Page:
Philippine economy

Legal battles further delay turnover of coco levy funds to farmers
Legal battles further delay turnover of coco levy funds to farmers
The Sandiganbayan rules in favor of UCPB and Cocolife's request to be heard despite an earlier Supreme Court decision that there is no need for further hearings

MANILA, Philippines – Despite President Rodrigo Duterte’s promise and a Supreme Court (SC) ruling, coconut farmers would have to wait longer for the turnover of P83 billion in coconut levy funds or taxes imposed on them during the Marcos administration. (READ: Coco levy fund scam: Gold for the corrupt, crumbs for farmers)

This is due to ongoing court challenges, more than 30 years after the case was first filed and even after the SC made a final ruling in 2014 that no further hearings are needed. (READ: The politics of the coco levy scam: From Marcos to Noynoy Aquino)

In a 19-page resolution issued last December 29, the Sandiganbayan 2nd Division ruled in favor of the request of United Coconut Planters Bank (UCPB) and the United Coconut Planters Life Assurance Corporation (Cocolife) to be heard on how the court ruling would affect their operations.

The two companies are among the businesses that are part of the Coconut Industry Investment Fund (CIIF) owned by Eduardo “Danding” Cojuangco Sr and other Marcos cronies. These companies were funded by the taxes collected from poor coconut farmers.

The resolution, penned by Associate Justice Michael Frederick Musngi and concurred in by Associate Justices Oscar Herrera Jr and Lorifel Pahimna, ordered more hearings on the case to determine the proper disposition of the assets.

The resolution states that the 2004 Sandiganbayan ruling favoring the farmers, and upheld by the SC, is not automatic but remains discretionary on the part of the court.

It also ruled that “it is prudent to give the parties the opportunity to expound on their respective positions on the relevance of the said Decision in resolving the clashing positions.”

This is contrary to the SC decision in 2014. The SC affirmed with finality the anti-graft court’s 2004 decision that awarded shares of San Miguel Corporation, another Cojuangco company, to the government.

It also ruled with finality that “there is no more necessity of further trial” on the issue of ownership of the sequestered shares and that the funds “be used only for the benefit of all coconut farmers and for the development of the coconut industry.”

While not exactly reverting the case to zero, the ruling practically disregarded much of the government’s previous victories. It also opens new doors for further legal challenges – the same reason the case has been delayed for more than 3 decades.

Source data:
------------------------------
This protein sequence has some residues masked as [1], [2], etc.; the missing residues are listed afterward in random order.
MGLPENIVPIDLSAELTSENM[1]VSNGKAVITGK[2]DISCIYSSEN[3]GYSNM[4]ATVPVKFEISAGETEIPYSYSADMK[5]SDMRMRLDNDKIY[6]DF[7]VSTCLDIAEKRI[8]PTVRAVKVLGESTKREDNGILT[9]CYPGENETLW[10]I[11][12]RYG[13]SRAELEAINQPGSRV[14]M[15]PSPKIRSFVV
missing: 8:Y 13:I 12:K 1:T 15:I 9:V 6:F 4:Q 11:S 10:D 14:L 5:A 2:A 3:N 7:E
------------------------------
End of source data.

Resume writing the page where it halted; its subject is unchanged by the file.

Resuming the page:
“As this case is set for a hearing, we deem it unnecessary as of the moment to address the other issues presented,” the Sandiganbayan said.

UCPB, Cocolife

UCPB protested that the grant of the partial execution would hurt its own interests.

It also proposed that the P56-billion proceeds of the sale of SMC shares including interest should be returned to 14 holding companies from the Bureau of the Treasury (BTr).

It also argued that while the Sandiganbayan and the SC ruled that the government owns the shares, there was no order for their dissolution and liquidation.

It asked the court to declare that it remains “owner” of the proceeds and dividends of the SMC shares until these are dissolved and liquidated.

In addition, it asked permission to use the money from the SMC shares to pay its debts “to avoid unwarranted loan defaults and cessation of business operations.”

Cocolife, on the other hand, said the partial execution would adversely affect its interests as P7 billion of its P9.076-billion total assets is involved.

“An execution of the partial summary judgment will greatly reduce [Cocolife’s] net worth…which may eventually result in the closure and liquidation of the company,” the insurance firm said.

Duterte made it his campaign promise to return the coco levy funds to the coconut farmers, among the country’s poorest of the poor. But to date, this has yet to happen. The President has yet to rally his allies in Congress to pass a law that would create a trust fund and utilize the money. (READ: Return coco levy to farmers? Duterte’s promise and political will)

Duterte has also admitted that Ramon Ang, president and chief executive officer of San Miguel Corporation and a protégé of Cojuangco, is his friend and campaign donor. (READ: Meet Ramon Ang, Filipino billionaire and Duterte’s friend–

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